John Fox had some commonts after the game:
Foxhole: Good bye
October 17, 2005
Comments from Carolina Panthers head coach John Fox's weekly press conference following Sunday's 21-20 victory over the Detroit Lions.
On injuries: Nothing has changed since yesterday.
On quarterback Jake Delhomme: Other than being shaken up, he did fine last night.
On linebacker Dan Morgan: He has a hurt shoulder. They're still evaluating that and deciding what they want to do as far as rehabbing it. I think right now they are just going to rehab it and see how the shoulder reacts to the rehabilitation. I think there was a dislocation involved. He'll be day to day. You can put a harness on it. There's different ways you can adjust it to play. It's way too early to tell yet (if he will play in two weeks).
On defensive end Julius Peppers: He broke a bone in his hand. They'll just cast that up, and he'll play with the cast. The cast stood up and he was able to play (against Detroit). He'll wear the cast until the bone heals.
On the timing of the bye week: If we had to list something on Wednesday, it would probably be a longer list. I think we'll get some guys back that didn't play yesterday, most notably Rod Smart, DeShaun Foster, Chris Gamble and Brad Hoover. We only went into the game with three running backs yesterday at Detroit. I foresee those guys being back, plus the guys we added.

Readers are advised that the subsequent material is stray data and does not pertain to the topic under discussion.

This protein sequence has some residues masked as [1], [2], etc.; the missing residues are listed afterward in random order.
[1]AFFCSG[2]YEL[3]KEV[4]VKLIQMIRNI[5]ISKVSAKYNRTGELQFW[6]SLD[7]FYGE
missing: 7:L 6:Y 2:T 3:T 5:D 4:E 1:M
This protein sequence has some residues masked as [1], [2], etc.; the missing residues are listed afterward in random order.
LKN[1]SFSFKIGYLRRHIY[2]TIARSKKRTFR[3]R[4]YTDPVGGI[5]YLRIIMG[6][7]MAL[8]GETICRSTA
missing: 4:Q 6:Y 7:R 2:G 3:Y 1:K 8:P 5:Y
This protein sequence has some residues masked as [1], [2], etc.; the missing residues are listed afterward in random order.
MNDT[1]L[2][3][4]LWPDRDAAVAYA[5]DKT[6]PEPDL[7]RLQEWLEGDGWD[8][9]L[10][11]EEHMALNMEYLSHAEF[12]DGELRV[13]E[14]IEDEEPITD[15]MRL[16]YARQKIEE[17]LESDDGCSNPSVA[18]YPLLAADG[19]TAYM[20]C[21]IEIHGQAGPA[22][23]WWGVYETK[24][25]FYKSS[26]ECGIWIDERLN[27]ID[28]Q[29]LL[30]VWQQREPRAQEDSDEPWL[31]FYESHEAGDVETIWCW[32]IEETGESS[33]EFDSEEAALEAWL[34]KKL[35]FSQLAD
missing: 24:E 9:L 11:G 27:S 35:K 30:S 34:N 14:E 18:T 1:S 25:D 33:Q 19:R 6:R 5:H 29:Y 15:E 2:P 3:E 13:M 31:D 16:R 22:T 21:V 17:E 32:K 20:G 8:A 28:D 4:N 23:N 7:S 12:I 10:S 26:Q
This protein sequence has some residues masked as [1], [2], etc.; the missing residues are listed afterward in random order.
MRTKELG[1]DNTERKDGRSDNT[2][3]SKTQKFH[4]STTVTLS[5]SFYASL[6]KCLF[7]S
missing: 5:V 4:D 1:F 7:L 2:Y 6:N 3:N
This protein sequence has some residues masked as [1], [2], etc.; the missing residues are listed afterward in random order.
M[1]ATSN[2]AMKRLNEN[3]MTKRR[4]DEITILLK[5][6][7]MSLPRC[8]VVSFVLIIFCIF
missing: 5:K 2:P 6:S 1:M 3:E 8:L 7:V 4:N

On if changes were made to create more of a pass rush against the Lions: You always adjust a little bit. Probably about the same number of pressures. I think we just probably executed a little bit better and covered them a little bit longer. That buys time for the rush. I think defensively, our defense gave us an opportunity to win the game without a doubt. Was it perfect? No. But I think it was much improved over the week before.
On if this was the defense's best game of the season: I thought they were pretty strong against New England, too. To measure those two would be hard.
On if he feels fortunate to be 4-2 considering the number of turnovers the Panthers have committed: Luckily, we've stayed on pace with the other side of the ball. At the end of the day, it was not as widespread as it could have been had we not been forcing turnovers on the other side of the ball. Fortunately, we've been able to do that and been in six close games and won four of them.
On why the Panthers running game is struggling: The defenses are committing some people to stopping it. It's not one of those areas where you can put blame on one thing - the backs, the tight ends, the fullback or the offensive line. If you run every play like it's diagrammed in the playbook, it will be a touchdown. The reality is the other team practices, too. It only takes one error technically or assignment-wise or them committing an extra guy to the run box (to stop a run). It's not just one area.